Mobile Strategy and the Customer Journey
With consumers embracing mobile technologies head-on, marketers have more access to consumer data. While collecting this data has sparked debates about consumer privacy interests, marketers should and can collect this data in a way that is not invasive to the consumer but is used to create richer and more relevant customer experiences.
Mobile data can be a rich source of information about a consumer’s activities, preferences and shopping habits. Mobile users also use their devices to look for location services and to download apps based on their interests and lifestyle activities. Software can keep track of the mobile data available from your website or keep track of the location-based information from a mobile phone in order to identify common places your customers like to shop and what products and services they are likely to be interested in. The bottom line is that consumers want a personalized and relevant experience and are irritated when brands don’t deliver. But to do this, marketers need to look at the data to better tailor products and services to the individual consumer.
Marketers with a well-defined mobile strategy are able to understand their customers and prospects, including where consumers tend to use mobile in the purchase process. Armed with these insights, brands are able to have a much more comprehensive of the entire customer journey and how to provide the types of experience consumers are seeking.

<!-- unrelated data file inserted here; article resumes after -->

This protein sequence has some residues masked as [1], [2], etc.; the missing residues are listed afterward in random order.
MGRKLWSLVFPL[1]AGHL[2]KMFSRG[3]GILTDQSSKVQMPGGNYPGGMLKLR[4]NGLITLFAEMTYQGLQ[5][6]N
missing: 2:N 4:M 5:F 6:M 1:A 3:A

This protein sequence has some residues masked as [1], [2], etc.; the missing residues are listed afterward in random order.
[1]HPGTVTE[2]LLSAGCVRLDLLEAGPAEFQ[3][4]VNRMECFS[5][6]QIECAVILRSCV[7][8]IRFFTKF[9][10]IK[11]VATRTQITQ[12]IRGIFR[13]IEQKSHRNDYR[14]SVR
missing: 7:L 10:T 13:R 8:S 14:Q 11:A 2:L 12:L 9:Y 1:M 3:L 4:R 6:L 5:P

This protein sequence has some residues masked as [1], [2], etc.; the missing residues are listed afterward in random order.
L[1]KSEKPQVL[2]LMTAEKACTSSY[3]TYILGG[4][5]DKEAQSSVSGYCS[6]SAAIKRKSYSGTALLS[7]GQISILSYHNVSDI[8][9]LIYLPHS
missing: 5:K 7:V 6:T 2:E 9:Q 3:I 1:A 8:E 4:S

According to research h by Econsultancy and Adobe, 78% of companies with a well-defined mobile strategy know what portion of their traffic comes from mobile devices, 78% know what types of devices their customers are using, and 71% understand how mobile fits into the customer journey across devices and channels.
Marketers are paying more attention to the role of mobile in order to keep up with more demanding and mobile-savvy consumers. 63% of marketers now feel that the mobile experience is more important than ever because there is simply no room for error. This is a significant increase over 2015, in which only slightly more than half (52%) of marketers agreed that the mobile experience was more important than desktop.
Mobile and Customer Loyalty